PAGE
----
p38MAPK contributes to breast carcinoma invasion and metastasis.

Figure 1: p38MAPK contributes to breast carcinoma invasion and metastasis. (A) Immunoblotting of whole-cell lysates from breast cancer MDA-MB-231 cells transduced with empty-vector control (EGFP) or Flag-tagged p38MAPK-AGF (dn-p38). Cells were treated with 2 ng/mL TGF-β1 for the indicated times. (B) Invasion of MDA-MB-231 cells tested using Matrigel-covered transwells. Assays were done in triplicate and repeated at least twice. (C) Lung surface colonies of EGFP and dn-p38 MDA-MB-231 cells after tail-vein injection of tumor cells into female SCID mice, 6 mice/group). **, P<0.01

Next, we assessed invasive and metastatic potential of EGFP- and dn-p38 cell populations. Dn-p38 reduced invasion in vitro and lung metastasis in a tail-vein experimental metastasis model (Figure 1B, 1C). The latter finding was further validated using MDA-MB-231 cells expressing a kinase-inactive MKK6-AL mutant form of MKK6 (dn-MKK6) [24], a p38MAPK activating kinase (Figure 1C). Thus, p38MAPK signaling contributes to the invasive and metastatic capacities of breast carcinoma cells.

p38MAPK signaling in primary tumor growth and metastasis of breast carcinomas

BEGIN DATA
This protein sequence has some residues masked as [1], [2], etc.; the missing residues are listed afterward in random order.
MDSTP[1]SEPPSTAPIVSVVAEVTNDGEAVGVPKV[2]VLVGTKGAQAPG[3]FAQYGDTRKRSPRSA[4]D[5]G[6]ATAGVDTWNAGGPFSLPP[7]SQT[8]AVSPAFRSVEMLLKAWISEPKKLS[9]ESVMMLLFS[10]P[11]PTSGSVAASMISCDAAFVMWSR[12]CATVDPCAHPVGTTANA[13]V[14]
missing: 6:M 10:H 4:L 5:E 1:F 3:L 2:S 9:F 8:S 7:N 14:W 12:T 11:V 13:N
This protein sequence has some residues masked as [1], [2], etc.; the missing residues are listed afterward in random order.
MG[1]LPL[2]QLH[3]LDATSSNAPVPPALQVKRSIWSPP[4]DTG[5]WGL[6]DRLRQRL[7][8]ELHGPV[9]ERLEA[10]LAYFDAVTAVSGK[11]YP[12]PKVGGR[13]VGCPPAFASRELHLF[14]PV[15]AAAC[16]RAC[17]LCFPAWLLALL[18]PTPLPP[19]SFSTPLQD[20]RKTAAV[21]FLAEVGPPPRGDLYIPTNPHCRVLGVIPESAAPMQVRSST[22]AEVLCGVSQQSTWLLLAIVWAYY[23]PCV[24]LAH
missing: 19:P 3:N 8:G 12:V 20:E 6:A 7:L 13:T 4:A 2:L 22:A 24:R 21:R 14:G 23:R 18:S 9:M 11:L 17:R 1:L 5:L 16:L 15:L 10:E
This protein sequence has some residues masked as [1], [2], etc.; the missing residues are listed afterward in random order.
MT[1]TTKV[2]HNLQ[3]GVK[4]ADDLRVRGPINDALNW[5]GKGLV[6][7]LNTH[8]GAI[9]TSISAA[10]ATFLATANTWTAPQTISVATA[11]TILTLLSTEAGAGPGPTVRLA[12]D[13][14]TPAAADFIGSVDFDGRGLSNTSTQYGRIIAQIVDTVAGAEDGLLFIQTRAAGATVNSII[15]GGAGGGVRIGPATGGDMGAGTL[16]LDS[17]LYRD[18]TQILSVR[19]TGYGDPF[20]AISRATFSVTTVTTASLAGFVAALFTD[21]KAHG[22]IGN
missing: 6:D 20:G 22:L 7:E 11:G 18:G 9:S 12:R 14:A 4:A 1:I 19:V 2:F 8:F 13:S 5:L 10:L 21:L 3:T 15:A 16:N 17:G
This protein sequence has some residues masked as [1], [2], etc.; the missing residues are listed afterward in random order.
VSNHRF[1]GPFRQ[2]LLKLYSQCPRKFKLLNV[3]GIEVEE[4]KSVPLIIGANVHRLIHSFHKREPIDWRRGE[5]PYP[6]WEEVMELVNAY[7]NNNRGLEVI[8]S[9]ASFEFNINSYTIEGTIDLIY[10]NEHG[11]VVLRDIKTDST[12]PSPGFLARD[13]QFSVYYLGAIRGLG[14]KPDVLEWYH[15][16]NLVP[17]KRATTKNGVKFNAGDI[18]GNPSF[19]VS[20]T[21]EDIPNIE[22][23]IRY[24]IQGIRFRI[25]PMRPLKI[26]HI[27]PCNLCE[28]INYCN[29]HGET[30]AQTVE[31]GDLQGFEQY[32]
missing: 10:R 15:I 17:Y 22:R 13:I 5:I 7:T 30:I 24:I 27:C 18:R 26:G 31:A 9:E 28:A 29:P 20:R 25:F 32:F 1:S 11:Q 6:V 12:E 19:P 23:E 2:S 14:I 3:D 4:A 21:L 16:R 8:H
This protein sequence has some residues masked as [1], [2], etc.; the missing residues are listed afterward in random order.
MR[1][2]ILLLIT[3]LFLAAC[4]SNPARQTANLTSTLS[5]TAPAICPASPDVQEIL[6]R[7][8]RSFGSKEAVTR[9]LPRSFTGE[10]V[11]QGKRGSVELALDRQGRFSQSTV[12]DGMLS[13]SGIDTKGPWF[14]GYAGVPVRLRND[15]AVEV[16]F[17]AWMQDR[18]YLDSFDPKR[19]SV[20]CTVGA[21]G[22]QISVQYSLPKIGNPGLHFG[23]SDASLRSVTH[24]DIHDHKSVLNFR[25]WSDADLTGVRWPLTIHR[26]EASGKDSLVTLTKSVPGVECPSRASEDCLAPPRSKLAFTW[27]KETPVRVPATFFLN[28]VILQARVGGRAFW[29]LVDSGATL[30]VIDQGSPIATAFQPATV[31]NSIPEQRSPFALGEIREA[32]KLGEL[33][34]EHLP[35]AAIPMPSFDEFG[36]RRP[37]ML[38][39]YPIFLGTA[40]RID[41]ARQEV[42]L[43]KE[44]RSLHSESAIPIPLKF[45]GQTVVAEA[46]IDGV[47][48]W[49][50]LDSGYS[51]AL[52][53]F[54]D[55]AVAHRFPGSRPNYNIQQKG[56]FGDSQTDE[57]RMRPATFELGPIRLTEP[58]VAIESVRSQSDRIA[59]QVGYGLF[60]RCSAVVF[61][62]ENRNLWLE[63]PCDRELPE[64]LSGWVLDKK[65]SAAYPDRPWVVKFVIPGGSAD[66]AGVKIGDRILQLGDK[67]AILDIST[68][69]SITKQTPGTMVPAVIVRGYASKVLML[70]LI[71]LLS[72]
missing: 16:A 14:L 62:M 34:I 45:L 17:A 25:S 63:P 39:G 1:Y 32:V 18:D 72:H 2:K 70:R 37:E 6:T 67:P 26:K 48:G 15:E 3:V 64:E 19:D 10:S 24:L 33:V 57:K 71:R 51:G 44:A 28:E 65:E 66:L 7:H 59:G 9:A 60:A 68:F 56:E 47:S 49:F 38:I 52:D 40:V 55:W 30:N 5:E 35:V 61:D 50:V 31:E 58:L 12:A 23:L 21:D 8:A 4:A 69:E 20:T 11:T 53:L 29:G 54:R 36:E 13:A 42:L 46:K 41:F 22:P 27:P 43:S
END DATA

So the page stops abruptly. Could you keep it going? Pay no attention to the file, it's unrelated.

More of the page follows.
We then examined the effect of dn-p38 on primary tumor growth and metastasis using an orthotopic xenograft model. Empty-vector control and dn-p38-MDA-MB-231 cells were placed in the mammary fat-pad of female SCID mice. The appearance of palpable tumors in the dn-p38 group was delayed by nearly four weeks (Figure 2A). Primary tumor growth was reduced in the dn-p38 group (Figure 2B) although dn-p38 did not reduce cell growth in cell-culture assays (Supplementary Figure 2). To evaluate metastasis, primary tumors were surgically removed at a 1-cm diameter and lung-surface metastatic colonies were scored using India ink staining after 30-35 days. The number of metastatic colonies was reduced in the dn-p38 group by nearly 6 times compared to the empty-vector control group (Figure 2C). A similar result was obtained in the dn-MKK6 group (Figure 2C). Next, we assessed tumor blood vessels using CD31/PECAM staining of histological tumor sections. Microscopic analysis revealed a significant reduction in the blood microvessel density in dn-p38 tumors (Figure 2D), suggesting a defect in tumor vascularization. Together, these results indicate that p38MAPK signaling contributes to breast carcinoma growth and metastasis, in part, by facilitating tumor cell invasiveness and tumor vascularization.